The other day I had a teacher tell me she had some former students visit her and the conversation turned to what high school needed to do to prepare students for college.  They said that they needed to know how to outline chapters and have the ability to follow longer college lectures.  So much for the need to change to a student centered approach.  With all the talk about what students do not know or cannot do, the adoption of a national set of standards, I often stop and scratch my head and wonder why such a broad approach to standards needs to be considered.  We already have spread what we teach so thin so we can hope to touch on every standard that is measured by THE TEST.  Student lack true understanding and the ability to apply new found knowledge and skills because they are required to “swallow” so much information and then regurgitate at regular intervals, with no need to develop a deep understanding of what is learned.  No need to apply newly acquired knowledge, much less synthesize new ideas and meaning by delving into a subject and getting to know it well enough to question it or create new knowledge to share with others.  When was the last time we truly discussed what a high school graduate needed to be able to do (notice that I did not say know)?  Did this discussion exclude politicians, text book publishers, and others with interests other than what is best for education?  Did the discussion include students, teachers, parents, employers and post secondary educators? That is where we need to begin, then build the assessment, and for once, let’s try one that does not include filling in the bubbles.  Very few jobs require someone to fill in bubbles well….nor take tests for that matter.  We need to concentrate on skill sets that are used outside the school.  Think about all the things students do during their day that they only do in school and will never do again when they leave school. Eliminate those things and you will eliminate the difference between schooling and education.

Thank you for reading all the way to the bottom of this….Mom.  If you feel like it leave a comment.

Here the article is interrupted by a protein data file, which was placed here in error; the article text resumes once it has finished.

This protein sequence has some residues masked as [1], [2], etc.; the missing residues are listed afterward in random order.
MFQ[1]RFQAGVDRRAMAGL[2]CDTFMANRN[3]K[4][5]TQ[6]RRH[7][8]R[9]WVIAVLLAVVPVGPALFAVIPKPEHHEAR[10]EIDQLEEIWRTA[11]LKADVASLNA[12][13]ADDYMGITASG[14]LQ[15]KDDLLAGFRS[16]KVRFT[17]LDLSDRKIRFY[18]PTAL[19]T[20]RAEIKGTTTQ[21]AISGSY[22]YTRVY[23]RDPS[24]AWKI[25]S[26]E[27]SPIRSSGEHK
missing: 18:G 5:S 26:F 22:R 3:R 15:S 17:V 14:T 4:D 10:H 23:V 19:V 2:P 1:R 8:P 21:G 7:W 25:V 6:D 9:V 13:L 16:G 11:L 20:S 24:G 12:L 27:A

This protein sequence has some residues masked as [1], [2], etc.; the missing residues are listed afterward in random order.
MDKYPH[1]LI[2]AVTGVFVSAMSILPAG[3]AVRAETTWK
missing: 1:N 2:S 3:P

10 thoughts on “Race to the Top ?

  1. You're right about the rate of reform (I wish we could say it was more innovation). Iowa is applying and I hope we can receive the grant. As a state, I would rather be in control of the system rather than the sytem dictating to us.

    Check out my blog at http://leadlearnserve.blogspot.com/
    where I offer ideas about making professional development better. Maybe then we would have better measures on teacher performance.

  2. Thank you Mr. Meister for posting this blog. Too many people outside of education believe that anyone can do a teacher's job, but like you said, we are highly trained professionals who deserve to be treated with the same respect as doctors. lawyers, etc. Many, many teachers work hard, come in early, stay late, and still take work home with them, and they work the same number of hours in 9 months as other professionals work in 12 months. It seems that educators need to be involved in this reform and drive the change instead of letting it happen to them. Why should someone outside of education get to mandate what educators should be doing? Why is everyone an "educational specialist" even if they have no training in education? Yes, the educational system needs a reform, but a standardized test is not the best way to do it.